Editorials

White lies to real lies is a slippery slope

Hope Hicks left her White House job last month.
Hope Hicks left her White House job last month. The Washington Post

Hope Hicks lost or left her job as White House communications director after telling the truth in a nine-hour bipartisan congressional hearing last month. She admitted that her job required her to occasionally tell “white lies” for the president. She claimed to have not lied on issues related to the investigation of Russian interference in the 2016 presidential election.

Just as native Alaskans have some 40 words to describe the snow, we have dozens of words in English for dishonesty – white lies, misrepresentation, half-truth, untruth and falsehood to name a few. While dishonesty in politics is no longer surprising in any party, today’s concepts of “post-truth politics” and “alternative facts” can unnerve us. To find the clarity and moral grounding we need on truth telling, we can start by addressing the language we use ourselves.

What are white lies?

White lies are little lies said “to” someone, not “for” someone, ostensibly harmless lies to protect someone’s feelings: blaming your disinterest in attending a party on another commitment or praising a bland meal that someone worked hard to prepare.

Little lies have consequences which we should consider, moving us to choose our words with greater intention. If we are honest with ourselves, we often tell little lies not to protect others’ feelings but to protect our own. If we tell a neighbor that our company has no positions available rather than saying we don’t think the role is the right fit and helping them find a more appropriate path, we are neither helping them find work nor extending ourselves for someone in need.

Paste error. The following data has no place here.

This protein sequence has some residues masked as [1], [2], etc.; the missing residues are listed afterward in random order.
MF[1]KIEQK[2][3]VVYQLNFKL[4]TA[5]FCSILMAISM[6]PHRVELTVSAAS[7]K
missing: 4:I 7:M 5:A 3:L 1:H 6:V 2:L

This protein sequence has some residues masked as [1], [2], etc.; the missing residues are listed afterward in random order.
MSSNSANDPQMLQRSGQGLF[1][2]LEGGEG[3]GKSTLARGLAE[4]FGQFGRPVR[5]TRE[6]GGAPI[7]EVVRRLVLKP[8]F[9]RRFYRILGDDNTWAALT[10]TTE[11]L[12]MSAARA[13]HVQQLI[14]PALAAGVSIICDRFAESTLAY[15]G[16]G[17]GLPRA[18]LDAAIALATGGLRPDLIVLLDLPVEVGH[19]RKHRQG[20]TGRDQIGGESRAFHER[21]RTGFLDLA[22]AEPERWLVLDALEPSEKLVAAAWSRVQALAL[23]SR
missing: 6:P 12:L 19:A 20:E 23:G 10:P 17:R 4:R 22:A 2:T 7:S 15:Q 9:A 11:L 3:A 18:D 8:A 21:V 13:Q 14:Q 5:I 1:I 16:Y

There are times when little lies are acceptable, such as those we tell our children to protect their innocence. There are times when little lies or big lies are required – in the face of evil to save lives. These are noble lies which are based on altruistic motivations. I am grateful for the more than 26,500 righteous of the nations who lied to save lives during the Holocaust.

One might consider addressing the racial implication of labeling “white” lies as innocent and instead choose to call these utterances by their rightful name, “little lies.”

There are times and settings where these little lies have no place – in the courts and congressional hearings where failing to tell “the whole truth” is perjury and punishable by up to five years in prison.

The danger of little lies is that lies beget further lies. Research shows that 60 percent of human beings tell such lies several times in the midst of a basic 10-minute conversation. Our first step to redeeming truth in public discourse is to start with choosing our own words with greater intention. Our second step is to raise our expectations for civic leaders to do the same, holding politicians accountable for lies in candidate forums and at the voting booth.

Hope Hicks confessed that her job required her to tell “white lies” for President Trump. While the Bible allows for little lies for the sake of peace, especially peace in the home, the White House where Hicks worked is not a home but a central pillar of our country’s government. Lies at any level there should require accountability.

As White House communications director, Hicks failed to discern the difference between the standards of polite conversation and the legal requirements for a federal employee, especially one in such a high position. She might now be spending a great amount of money on lawyers to defend the words she chose to use.

Rabbi Schindler is the Sklut Professor of Jewish Studies and the Director of the Stan Greenspon Center for Peace and Social Justice at Queens University of Charlotte. Email: schindlerj@queens.edu

  Comments